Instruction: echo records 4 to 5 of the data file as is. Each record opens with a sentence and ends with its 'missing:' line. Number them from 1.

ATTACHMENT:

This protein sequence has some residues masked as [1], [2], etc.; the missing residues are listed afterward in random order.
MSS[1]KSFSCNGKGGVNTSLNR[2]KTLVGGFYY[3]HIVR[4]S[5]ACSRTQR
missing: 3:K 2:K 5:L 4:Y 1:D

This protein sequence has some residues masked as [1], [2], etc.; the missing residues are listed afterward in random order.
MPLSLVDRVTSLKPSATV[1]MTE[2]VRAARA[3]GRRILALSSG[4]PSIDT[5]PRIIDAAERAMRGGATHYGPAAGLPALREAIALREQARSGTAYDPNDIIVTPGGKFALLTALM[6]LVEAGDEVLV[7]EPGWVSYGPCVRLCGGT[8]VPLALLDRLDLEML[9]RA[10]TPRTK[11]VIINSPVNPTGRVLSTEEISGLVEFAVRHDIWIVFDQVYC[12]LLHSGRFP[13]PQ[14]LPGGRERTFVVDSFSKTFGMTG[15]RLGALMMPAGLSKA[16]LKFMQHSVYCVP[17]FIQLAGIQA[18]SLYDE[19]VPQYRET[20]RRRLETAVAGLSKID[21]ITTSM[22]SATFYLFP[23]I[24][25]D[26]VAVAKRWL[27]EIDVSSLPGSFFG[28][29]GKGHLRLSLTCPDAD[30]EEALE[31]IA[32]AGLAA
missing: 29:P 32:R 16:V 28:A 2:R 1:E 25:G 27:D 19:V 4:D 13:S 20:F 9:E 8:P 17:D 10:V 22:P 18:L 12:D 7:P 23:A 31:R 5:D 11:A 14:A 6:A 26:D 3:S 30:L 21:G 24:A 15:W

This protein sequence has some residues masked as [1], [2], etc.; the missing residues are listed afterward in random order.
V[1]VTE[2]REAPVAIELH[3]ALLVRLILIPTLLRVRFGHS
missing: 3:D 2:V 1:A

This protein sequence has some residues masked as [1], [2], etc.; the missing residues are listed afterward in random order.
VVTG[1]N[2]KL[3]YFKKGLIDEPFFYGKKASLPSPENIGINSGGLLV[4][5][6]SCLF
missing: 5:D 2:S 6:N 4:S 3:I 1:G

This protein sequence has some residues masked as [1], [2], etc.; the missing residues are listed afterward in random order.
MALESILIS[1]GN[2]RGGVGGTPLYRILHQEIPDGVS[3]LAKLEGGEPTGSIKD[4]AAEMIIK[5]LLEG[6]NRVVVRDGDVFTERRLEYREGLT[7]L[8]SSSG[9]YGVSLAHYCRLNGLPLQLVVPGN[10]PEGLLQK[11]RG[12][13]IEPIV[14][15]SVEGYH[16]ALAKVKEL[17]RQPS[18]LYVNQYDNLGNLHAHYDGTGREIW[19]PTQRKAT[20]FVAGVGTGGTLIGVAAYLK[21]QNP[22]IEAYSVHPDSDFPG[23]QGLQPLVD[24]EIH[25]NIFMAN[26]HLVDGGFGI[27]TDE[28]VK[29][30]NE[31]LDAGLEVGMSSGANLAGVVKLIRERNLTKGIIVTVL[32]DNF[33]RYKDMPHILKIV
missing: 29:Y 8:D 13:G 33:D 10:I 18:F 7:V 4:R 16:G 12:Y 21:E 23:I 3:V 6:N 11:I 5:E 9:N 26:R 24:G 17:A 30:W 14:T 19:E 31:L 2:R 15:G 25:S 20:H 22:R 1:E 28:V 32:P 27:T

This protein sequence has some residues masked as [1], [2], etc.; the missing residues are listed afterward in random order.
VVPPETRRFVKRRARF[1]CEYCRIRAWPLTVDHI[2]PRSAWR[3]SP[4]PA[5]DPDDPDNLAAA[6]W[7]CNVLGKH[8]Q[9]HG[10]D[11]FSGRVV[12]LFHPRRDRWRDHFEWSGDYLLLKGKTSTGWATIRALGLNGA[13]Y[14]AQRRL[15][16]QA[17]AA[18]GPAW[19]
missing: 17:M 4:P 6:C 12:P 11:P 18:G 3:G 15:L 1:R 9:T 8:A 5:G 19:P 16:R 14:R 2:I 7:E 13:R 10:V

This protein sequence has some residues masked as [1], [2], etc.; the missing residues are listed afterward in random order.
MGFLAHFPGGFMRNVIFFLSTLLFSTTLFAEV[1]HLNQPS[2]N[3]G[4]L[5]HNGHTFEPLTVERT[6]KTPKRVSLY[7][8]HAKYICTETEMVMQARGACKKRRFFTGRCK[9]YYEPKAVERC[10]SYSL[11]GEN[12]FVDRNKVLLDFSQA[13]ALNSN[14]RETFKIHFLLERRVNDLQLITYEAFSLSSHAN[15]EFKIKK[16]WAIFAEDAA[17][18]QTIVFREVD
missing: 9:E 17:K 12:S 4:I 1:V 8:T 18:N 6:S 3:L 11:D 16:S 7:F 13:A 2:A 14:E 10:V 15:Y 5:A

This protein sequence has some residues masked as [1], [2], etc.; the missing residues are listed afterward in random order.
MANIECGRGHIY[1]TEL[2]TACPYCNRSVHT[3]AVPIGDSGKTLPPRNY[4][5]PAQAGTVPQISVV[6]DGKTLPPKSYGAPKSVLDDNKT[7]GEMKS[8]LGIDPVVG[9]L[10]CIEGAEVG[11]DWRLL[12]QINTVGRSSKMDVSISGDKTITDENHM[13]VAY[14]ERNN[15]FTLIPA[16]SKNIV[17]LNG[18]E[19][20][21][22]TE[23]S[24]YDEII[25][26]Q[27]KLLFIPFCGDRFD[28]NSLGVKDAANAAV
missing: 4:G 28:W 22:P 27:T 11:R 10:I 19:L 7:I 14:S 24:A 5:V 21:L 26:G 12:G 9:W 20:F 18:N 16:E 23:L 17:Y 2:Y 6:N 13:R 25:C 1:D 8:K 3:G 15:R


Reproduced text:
This protein sequence has some residues masked as [1], [2], etc.; the missing residues are listed afterward in random order.
VVTG[1]N[2]KL[3]YFKKGLIDEPFFYGKKASLPSPENIGINSGGLLV[4][5][6]SCLF
missing: 5:D 2:S 6:N 4:S 3:I 1:G

This protein sequence has some residues masked as [1], [2], etc.; the missing residues are listed afterward in random order.
MALESILIS[1]GN[2]RGGVGGTPLYRILHQEIPDGVS[3]LAKLEGGEPTGSIKD[4]AAEMIIK[5]LLEG[6]NRVVVRDGDVFTERRLEYREGLT[7]L[8]SSSG[9]YGVSLAHYCRLNGLPLQLVVPGN[10]PEGLLQK[11]RG[12][13]IEPIV[14][15]SVEGYH[16]ALAKVKEL[17]RQPS[18]LYVNQYDNLGNLHAHYDGTGREIW[19]PTQRKAT[20]FVAGVGTGGTLIGVAAYLK[21]QNP[22]IEAYSVHPDSDFPG[23]QGLQPLVD[24]EIH[25]NIFMAN[26]HLVDGGFGI[27]TDE[28]VK[29][30]NE[31]LDAGLEVGMSSGANLAGVVKLIRERNLTKGIIVTVL[32]DNF[33]RYKDMPHILKIV
missing: 29:Y 8:D 13:G 33:D 10:I 18:F 7:V 4:R 16:G 12:Y 21:E 23:I 3:V 6:N 11:I 5:E 9:N 26:R 24:G 17:A 30:W 14:T 19:E 31:L 2:R 15:G 25:S 20:H 22:R 1:E 28:V 32:P 27:T